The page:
The Jacob Zuma painting and the idea of respect

by The Editor

ARTICLE: Much has already been made of the Jacob Zuma painting and the idea of respect. The argument goes like this: Jacob Zuma is the President, he should be respected. Therefore, the painting should be removed. That ‘argument’ is often used in South Africa. Routinely we fundamentally misunderstand what respect is. We think it is something that can be demanded, not earned. But the moment you accept that line of thinking, you are on a sure path to some or other anti-democratic state of affairs.

The Jacob Zuma painting and the idea of respect

By: Gareth van Onselen

18 May 2012

I wanted to say a few words about the idea of respect with particular reference to the Brett Murray painting of Jacob Zuma.

A reader posted the following comment under a picture of the painting, which I posted yesterday:

“Zuma is a President. Respect him pliz.”

He is not alone in this regard. The Presidency too has evoked the idea. @StephenGrootes today tweeted the following from a Presidency press briefing:

“#ZumaPic Presidency: Intense hatred of ruling party should not translate into distorting SA’s value system of emphasising respect. SG”

In truth, and after having listened to a few radio shows today, I was waiting for a comment like that. I have written about the idea of respect before and believe it remains one of many ideas fundamentally misunderstood by many South Africans.

Respect must be earned to be given. It cannot be demanded or enforced. In order to be earned, one must act and behave in a manner deserving of respect. And yet, even then, respect need not necessarily be forthcoming. It is entirely at the discretion of the person concerned.

Many in South Africa think otherwise. The belief is that respect should exist from first principles. That regardless of how one behaves or the quality of the decisions they make, respect should be given to them anyway (and, when it is not forthcoming – particularly when it comes to public office – the immediate response to suggest this is in some way unpatriotic). This is, of course, nonsense. Everybody in a liberal democracy has a right to think what they like and, barring their opinions and attitudes not causing harm (harm, not hurt) to others, to express that opinion too.

If the situation were otherwise – if everyone was required not to express any opinion that might cause offence to someone else, within days, every attitude would be outlawed. Because you can be sure, every single possible position stands contrary to the position of someone, somewhere else in the world. Totalitarian states try to enforce respect by regulating opinion. It is one of the ultimate infringements on basic democratic rights and to advocate that idea is to advocate an assault on the very freedoms so many people have fought and died for throughout history.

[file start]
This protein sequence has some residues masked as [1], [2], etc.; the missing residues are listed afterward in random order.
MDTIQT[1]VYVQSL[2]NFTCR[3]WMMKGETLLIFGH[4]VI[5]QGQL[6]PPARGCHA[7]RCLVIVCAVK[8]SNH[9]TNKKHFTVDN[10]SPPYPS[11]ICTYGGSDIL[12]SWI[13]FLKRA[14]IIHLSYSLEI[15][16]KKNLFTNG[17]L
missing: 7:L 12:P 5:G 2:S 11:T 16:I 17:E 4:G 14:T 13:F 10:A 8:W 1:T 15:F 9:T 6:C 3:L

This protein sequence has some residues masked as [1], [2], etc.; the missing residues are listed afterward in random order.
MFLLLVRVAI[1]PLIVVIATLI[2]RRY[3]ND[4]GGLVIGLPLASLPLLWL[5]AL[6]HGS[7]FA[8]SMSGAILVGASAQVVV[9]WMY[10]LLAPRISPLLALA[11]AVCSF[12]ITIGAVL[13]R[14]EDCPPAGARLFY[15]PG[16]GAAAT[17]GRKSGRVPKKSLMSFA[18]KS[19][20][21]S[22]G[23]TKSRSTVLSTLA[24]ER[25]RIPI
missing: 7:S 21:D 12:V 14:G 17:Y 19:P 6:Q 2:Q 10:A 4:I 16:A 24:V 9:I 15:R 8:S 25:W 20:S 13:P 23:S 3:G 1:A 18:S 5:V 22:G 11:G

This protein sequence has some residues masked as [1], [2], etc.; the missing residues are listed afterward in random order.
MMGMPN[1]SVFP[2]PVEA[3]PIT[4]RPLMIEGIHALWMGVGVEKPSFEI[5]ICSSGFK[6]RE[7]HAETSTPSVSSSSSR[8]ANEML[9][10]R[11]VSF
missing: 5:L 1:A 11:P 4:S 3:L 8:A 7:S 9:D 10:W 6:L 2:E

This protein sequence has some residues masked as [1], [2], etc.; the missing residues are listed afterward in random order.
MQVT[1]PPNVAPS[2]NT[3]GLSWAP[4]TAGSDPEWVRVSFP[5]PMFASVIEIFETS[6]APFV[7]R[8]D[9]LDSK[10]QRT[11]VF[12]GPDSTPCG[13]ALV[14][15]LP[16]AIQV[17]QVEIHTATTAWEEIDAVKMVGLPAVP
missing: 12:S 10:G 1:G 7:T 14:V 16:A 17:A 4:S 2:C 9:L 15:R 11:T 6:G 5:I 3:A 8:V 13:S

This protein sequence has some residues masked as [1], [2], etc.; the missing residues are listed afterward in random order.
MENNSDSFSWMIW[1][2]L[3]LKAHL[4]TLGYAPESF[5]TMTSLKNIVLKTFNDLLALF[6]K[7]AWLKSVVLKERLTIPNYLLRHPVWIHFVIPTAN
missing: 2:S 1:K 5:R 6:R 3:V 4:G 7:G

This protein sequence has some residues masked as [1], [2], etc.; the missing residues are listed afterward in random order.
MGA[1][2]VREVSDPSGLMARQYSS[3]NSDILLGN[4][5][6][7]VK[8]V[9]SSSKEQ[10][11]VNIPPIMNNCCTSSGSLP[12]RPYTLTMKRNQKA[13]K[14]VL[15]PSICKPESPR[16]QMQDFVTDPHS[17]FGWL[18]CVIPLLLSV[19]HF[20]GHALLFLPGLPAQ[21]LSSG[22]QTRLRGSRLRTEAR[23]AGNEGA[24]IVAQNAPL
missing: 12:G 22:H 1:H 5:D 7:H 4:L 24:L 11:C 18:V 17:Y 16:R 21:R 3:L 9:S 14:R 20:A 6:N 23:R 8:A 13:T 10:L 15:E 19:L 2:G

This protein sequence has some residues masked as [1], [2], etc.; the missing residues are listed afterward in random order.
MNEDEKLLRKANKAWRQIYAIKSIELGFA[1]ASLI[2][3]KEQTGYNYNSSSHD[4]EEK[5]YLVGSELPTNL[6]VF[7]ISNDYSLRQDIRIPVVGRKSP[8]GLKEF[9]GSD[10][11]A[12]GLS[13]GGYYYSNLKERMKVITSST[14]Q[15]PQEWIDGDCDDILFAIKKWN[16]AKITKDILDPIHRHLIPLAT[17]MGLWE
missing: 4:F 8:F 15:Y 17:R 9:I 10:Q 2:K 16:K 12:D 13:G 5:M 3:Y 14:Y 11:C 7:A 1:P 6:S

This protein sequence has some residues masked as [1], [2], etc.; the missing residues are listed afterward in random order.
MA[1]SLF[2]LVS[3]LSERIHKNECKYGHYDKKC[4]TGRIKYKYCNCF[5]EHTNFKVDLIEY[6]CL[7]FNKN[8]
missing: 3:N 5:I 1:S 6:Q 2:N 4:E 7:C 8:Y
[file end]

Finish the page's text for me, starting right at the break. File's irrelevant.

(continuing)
Here is a thought: how many people out there dislike Brett Murray’s painting yet still respect the President? You can be sure there are many. Certainly the ANC seems to be of that persuasion. Likewise, how many like Murray’s painting and still respect the President? Again, no doubt many. The painting itself bears no general relationship to one’s respect for the President.

Even if it did, even if there were a selection of people whose opinion of President Zuma was so fragile this particular depiction swayed them one way or the other, there is nothing wrong with that. And the fact that it might swing them one way or the other tells you everything. Everyday everyone is presented with an endless stream of opinions and information, both favourable and unfavourable about the President and which may or may not influence the degree to which they respect him. That is how an opinion is formed. No one is seeking to censor that information in the way they are this painting. If they really were concerned about how something disparaging might influence the President’s public standing – as both the ANC and the Presidency have suggested they are – by the same logic, every damning opinion of the man would have to be censored. And, given that so much of what he has done warrants criticism, pretty much every newspaper opinion page would have to be cleansed of negative thought.

In his brilliant book Fahrenheit 451, Ray Bradbury describes a world without books – where they are sought out, banned and burnt. The reason, he reveals deep into its pages, is offence. At first it started small – a minority would express outrage at a seemingly offensive opinion and, as a result, that opinion would be suppressed. And so the first pages were torn out of books. But, as soon as it became acceptable to suppress any opinion that caused offence, it quickly became apparent that for every opinion there was a minority outraged at it. And so soon every page had to be torn from every book and in no time at all there were no books at all – the very idea of one revolutionary.

The moment respect becomes a proxy for negating offence you are on a sure path to some sort of dictatorship. Equally, the moment you start demanding respect, it has likewise lost its intended effect, because what you are really talking about it deference – you are demanding obsequiousness, and that has nothing whatsoever to do with respect. Indeed, it is the ambit of bullies and authoritarianism.

If it is respect you are after, you need to earn it. It is an unrewarding business. Ask any politician. Good behaviour does not always engender respect. But that is the only way to obtain it.

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